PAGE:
Red Star Rebels
It would have definitely suited Red Star Rebels best to support Stephen Pearcy at the Garage on April 13. But Pearcy, the original frontman of Ratt, the legendary 80s L.A. band had, unfortunately, cancelled, disappointing two generations of London fans who have been waiting to see the pioneer of Hollywood glam since the beginning of the year. Red Star Rebels still did a show at the Garage two months later supporting Crystal Pistol, very different and very current merchants of American sleaze, who are moodier and much more rudimentary than their veteran 80s predecessors, but who are still able to rock with arrogance and drive of true rock ‘n’ roll crusaders.
The atmosphere of the show was, of course, different from what it could have been had Pearcy been headlining, but it still had its high points. The best was the 30-minute set done by Red Star Rebels who came out straight after Lethal Fixx finished their aggressive and single-mindedly fervent introduction to the evening.
Red Star Rebels opened with ‘Too Young to Care’, a spontaneous, free and daring punk-influenced song which in a few seconds completely drew the audience into the motion of their energy. Cowboy boots, 1988 L.A. drifter look, guitars slung like rifles, reinforced the immediate effect of unruly, volatile attitude and total disregard for this decade’s British on-stage etiquette. Lethal Fixx watched from the audience and were clearly taken in, like the rest of the long-haired, young and attractive crowd gathered at the Garage that evening.
There were several highlights in the band’s set that evening, an undeniable one being ‘Breakout’; a memorable song stripped of unnecessary intricacy and refinement, but still capable of evoking complex emotions – excitement and triumph mixed with dejection. Sometimes throughout the song, just to make sure the audience got their pointers right, singer Blackie would let his voice adopt that unmistakable, instantly recognisable 80s Hollywood Vince Neil-meets-Axl Rose tone, and each time it would be like a jolt making you wonder if the two maniacs of the 80s L.A. rock scene were in fact visionaries looking decades ahead, disguised as debauchers and profligates.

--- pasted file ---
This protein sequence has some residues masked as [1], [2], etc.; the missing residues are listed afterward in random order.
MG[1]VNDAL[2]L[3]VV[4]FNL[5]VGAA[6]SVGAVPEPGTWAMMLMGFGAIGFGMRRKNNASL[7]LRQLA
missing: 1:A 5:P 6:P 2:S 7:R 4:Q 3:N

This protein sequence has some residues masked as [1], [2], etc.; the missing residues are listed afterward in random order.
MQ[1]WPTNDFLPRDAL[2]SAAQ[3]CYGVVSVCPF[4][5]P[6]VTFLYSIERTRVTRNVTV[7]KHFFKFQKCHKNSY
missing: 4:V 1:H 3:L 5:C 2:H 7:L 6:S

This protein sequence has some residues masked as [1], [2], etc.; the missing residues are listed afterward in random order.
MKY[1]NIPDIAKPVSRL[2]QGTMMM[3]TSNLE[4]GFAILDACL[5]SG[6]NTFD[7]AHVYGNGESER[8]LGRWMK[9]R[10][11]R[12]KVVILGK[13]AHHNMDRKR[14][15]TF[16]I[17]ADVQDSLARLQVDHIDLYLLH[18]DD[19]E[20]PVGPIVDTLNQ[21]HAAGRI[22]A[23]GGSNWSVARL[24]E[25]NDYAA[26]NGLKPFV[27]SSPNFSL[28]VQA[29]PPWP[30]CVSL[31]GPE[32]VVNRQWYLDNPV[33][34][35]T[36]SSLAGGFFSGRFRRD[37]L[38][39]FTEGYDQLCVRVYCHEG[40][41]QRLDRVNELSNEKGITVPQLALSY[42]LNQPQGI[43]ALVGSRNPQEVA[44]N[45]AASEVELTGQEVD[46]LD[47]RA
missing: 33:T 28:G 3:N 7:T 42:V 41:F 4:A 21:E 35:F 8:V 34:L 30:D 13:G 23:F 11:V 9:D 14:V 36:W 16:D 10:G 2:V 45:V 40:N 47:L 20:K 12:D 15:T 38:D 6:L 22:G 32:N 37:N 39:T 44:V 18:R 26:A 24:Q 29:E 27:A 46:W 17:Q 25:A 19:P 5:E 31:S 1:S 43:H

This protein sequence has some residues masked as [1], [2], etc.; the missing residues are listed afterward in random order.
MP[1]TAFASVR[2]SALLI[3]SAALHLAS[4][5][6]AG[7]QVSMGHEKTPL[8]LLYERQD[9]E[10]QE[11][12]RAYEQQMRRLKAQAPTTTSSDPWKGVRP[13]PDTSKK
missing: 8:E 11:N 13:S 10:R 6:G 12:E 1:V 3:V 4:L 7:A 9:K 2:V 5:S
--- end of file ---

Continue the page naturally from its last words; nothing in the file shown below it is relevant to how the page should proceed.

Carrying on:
‘Fast Die Young and Pretty’, like no other song, showed the band’s faith in the supreme validity of an immediate emotional experience. Guitarist Meady delivered his artfully structured, brilliantly thought-through solo in such an effortless, almost virtuoso manner ( while managing to sound like no-one else but himself) that it made you wonder if we are soon to witness the return of the guitar hero tradition in this country.
The band finished in the style they have opened, with a contemporary punk song ‘You’re Just Another Drug I’ve Gotta Kick’, a forceful and frantic number making sure the audience was left with the right finishing impression.
Red Star Rebels left you with a feeling that while they are able to recover some of the musical and visual imagery of Los Angeles circa 1988, their music is still fresh and contemporary and probably owes us much to punk as to glam metal. They take self-confidence, brazenness and audacity forgotten by the British music of the last 15 years, and mix it with their own unique feel for modern realities and urban experiences. Still, there is no confusion within this band as to its identity. They are in an uncompromising opposition to the hegemony of modern manufactured bands, and they are fiercely, adamantly propagandist of the three cardinal values of rock ‘n’ roll. We all know what these are. However, if you don’t, all you had to do was take one single look at the band during the show.
It seems fitting for Red Star Rebels to have played support for an American hard rock band that night. It showed how 80s acts like Ratt, Motley Crue and L.A. Guns can not only deliver brilliant performances to this day, but still influence and form young musicians, both in the U.S. and in the U.K. Let’s hope Red Star Rebels can keep the nerve to stick to their course and remain in touch with the spirit of their time.
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